I’ve heard these words many times before, and for that matter, I’ve also said them (in some form) many times: “_______ is a bad listener. He/she doesn’t pay attention. He/she can’t focus. If your child wants to improve, he/she needs to listen more.” As I continue to read Stuart Shanker‘s Calm, Alert, and Learning, I’m starting to see “listening” in a different way. Listening and self-regulation definitely coincide. As I sit back and reflect tonight, I can’t help but think of these questions and my answers to them.
- How have we helped minimize visual distractions in the room?
- How much time are we talking to students?
- How can we use “sensory stimulation” to help some students that need it, pay attention more?
- How are we using visuals during our lessons?
- How are we minimizing additional noise?
You see, today I spoke to my students about Friday’s Celebration of Learning. I mentioned the idea that I blogged about last night, and students seemed eager to give it a try. In the middle of discussing possible sharing options, one child raised her hand and said, “But nobody’s going to listen during our talking time.” I asked her why she said this, and she mentioned that this was the case during our last Celebration of Learning. I then said that our format this time would be different. Her thought was that this wouldn’t matter.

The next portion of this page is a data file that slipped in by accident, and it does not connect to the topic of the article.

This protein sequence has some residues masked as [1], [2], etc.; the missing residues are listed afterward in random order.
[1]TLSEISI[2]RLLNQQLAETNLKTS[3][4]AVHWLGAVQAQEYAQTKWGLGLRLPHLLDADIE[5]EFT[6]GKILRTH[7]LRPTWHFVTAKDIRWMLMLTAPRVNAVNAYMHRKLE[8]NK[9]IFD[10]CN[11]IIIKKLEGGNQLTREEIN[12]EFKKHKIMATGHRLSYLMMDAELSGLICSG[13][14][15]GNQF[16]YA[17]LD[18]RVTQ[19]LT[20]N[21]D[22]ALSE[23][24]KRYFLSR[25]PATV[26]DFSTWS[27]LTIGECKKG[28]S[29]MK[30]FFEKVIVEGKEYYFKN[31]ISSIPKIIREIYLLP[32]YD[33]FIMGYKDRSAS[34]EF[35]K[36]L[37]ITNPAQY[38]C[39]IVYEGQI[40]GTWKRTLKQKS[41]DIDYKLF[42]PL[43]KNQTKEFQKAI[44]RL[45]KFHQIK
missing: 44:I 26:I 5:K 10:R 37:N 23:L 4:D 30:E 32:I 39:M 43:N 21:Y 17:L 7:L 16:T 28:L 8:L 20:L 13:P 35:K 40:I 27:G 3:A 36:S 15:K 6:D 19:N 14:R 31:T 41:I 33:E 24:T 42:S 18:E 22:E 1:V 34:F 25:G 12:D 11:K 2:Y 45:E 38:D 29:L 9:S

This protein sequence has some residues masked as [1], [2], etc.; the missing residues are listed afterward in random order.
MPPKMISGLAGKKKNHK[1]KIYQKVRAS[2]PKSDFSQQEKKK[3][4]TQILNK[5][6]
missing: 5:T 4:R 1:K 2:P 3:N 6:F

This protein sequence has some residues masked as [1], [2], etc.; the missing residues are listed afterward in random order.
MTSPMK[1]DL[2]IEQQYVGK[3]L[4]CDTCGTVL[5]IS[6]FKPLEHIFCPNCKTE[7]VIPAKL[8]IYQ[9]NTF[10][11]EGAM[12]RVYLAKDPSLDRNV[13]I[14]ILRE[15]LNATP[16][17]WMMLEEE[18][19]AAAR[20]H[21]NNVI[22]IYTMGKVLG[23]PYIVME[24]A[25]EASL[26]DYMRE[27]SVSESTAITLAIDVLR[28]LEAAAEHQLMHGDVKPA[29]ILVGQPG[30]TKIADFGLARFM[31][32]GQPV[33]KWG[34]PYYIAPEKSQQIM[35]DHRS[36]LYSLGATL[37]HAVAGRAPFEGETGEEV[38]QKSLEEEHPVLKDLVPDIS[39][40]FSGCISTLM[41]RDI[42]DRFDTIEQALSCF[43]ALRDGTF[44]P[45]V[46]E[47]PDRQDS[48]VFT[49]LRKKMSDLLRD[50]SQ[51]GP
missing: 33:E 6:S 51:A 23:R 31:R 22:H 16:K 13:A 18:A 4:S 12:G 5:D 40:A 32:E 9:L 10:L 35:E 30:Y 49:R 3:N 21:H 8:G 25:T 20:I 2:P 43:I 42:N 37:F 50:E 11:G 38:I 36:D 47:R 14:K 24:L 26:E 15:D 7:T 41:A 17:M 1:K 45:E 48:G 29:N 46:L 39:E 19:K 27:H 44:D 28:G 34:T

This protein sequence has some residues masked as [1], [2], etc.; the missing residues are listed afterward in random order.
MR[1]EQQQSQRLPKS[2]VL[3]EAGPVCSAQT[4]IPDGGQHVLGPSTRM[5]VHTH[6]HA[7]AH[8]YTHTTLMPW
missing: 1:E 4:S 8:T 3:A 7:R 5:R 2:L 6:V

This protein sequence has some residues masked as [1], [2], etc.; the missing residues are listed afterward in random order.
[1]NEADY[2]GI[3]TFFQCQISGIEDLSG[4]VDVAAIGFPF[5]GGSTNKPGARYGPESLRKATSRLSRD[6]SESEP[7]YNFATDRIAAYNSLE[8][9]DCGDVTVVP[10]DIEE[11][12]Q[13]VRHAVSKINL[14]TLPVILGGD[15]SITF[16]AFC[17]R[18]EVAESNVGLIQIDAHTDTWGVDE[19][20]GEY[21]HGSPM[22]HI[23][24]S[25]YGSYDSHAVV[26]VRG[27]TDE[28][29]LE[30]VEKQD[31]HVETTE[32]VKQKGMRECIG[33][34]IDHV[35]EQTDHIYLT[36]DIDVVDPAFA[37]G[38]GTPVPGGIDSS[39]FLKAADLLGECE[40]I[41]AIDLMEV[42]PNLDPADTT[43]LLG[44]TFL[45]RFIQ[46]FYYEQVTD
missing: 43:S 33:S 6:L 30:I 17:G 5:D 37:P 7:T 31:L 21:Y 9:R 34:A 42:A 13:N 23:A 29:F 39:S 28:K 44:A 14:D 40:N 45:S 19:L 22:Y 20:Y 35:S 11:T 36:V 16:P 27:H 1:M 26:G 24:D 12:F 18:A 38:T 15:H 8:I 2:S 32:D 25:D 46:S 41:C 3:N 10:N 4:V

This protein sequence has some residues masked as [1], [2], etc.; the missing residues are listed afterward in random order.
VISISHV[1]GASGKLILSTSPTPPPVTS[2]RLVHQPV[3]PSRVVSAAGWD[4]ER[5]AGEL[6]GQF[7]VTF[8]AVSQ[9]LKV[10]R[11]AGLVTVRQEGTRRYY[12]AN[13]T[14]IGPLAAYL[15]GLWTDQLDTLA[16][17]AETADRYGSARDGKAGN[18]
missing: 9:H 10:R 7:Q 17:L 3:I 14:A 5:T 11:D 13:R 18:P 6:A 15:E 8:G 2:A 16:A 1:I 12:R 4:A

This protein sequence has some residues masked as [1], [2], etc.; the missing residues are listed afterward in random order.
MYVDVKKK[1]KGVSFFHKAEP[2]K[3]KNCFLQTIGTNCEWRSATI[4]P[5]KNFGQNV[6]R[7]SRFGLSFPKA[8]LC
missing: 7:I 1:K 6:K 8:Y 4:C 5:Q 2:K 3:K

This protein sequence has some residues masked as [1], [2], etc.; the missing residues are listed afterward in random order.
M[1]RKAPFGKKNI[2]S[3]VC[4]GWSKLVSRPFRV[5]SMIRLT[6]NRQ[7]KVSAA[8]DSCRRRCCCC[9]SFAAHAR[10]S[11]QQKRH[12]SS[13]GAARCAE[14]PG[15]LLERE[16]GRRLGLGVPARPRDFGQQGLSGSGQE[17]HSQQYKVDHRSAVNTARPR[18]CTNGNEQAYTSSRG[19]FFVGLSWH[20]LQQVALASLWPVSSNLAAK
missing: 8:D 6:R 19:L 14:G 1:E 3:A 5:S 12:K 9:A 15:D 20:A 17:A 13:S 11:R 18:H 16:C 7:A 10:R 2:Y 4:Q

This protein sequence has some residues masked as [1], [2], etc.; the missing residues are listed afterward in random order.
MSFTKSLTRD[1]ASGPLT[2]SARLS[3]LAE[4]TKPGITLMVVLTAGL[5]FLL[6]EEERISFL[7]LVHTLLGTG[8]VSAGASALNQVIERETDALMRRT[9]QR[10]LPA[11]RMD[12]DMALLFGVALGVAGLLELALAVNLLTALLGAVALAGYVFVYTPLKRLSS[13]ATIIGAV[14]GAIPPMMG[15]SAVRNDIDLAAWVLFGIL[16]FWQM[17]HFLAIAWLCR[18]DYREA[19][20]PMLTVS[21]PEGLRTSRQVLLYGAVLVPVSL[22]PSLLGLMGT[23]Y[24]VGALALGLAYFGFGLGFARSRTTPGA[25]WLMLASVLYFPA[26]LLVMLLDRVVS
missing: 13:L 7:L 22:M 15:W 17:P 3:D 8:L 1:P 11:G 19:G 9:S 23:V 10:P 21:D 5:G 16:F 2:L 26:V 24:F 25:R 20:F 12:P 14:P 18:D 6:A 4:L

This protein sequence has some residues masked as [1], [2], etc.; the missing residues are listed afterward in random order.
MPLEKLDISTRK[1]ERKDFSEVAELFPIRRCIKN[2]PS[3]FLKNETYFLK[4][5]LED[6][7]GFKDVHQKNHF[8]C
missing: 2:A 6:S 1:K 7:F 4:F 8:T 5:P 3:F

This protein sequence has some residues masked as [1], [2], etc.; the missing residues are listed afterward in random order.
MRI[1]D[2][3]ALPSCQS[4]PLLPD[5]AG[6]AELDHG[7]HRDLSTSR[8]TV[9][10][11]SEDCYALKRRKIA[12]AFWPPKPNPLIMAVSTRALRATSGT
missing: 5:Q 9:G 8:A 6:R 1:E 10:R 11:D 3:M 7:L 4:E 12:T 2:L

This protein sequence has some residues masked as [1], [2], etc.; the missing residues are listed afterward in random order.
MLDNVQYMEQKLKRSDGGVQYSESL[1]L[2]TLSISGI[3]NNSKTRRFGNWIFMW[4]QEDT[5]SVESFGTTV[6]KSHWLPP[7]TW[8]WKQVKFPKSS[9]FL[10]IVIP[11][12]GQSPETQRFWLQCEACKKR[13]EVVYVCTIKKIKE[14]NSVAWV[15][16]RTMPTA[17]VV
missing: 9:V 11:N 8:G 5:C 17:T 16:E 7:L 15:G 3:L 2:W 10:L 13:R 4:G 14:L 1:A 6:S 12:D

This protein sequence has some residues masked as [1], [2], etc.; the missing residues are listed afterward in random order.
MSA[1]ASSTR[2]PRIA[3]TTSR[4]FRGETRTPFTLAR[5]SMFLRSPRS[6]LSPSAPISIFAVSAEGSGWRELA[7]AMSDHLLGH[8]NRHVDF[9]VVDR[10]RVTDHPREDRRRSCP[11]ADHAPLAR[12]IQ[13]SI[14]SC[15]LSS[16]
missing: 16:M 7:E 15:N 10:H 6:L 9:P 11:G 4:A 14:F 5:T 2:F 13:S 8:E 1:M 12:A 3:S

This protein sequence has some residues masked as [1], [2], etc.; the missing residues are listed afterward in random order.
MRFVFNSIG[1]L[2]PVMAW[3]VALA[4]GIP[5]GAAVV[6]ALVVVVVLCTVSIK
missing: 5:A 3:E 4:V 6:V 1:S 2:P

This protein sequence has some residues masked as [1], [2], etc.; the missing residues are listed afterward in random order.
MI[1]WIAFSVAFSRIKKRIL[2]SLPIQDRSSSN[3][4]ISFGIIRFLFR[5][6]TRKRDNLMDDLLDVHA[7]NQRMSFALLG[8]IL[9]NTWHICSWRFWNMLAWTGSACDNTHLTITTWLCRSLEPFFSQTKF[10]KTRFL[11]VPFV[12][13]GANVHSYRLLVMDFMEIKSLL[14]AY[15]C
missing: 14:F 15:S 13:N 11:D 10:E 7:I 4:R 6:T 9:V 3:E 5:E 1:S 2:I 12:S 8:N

That’s when I asked, “What can we do to help the visiting students pay attention?” My students mentioned ideas such as,
- less talk time.
- more exploring (in teacher speak, “hands-on learning”).
- good pictures and charts (a.k.a. visuals). Give them things to look at that will help them learn.
- quiet voices. This is hard as there will be many students in one class, but we can at least try to spread out the displays and keep our talking voices low.
If we want students to be successful listeners, we need to create an environment in which this can happen. My Grade 5 students realized this today, and they’re eager to put their ideas into place for Friday. As I think more about this listening topic, I can’t help but wonder if “bad listening” is more the fault of the environment than the skills of the child. What do you think? How do you help all children achieve success as “good listeners?” I’d love to hear your thoughts on this!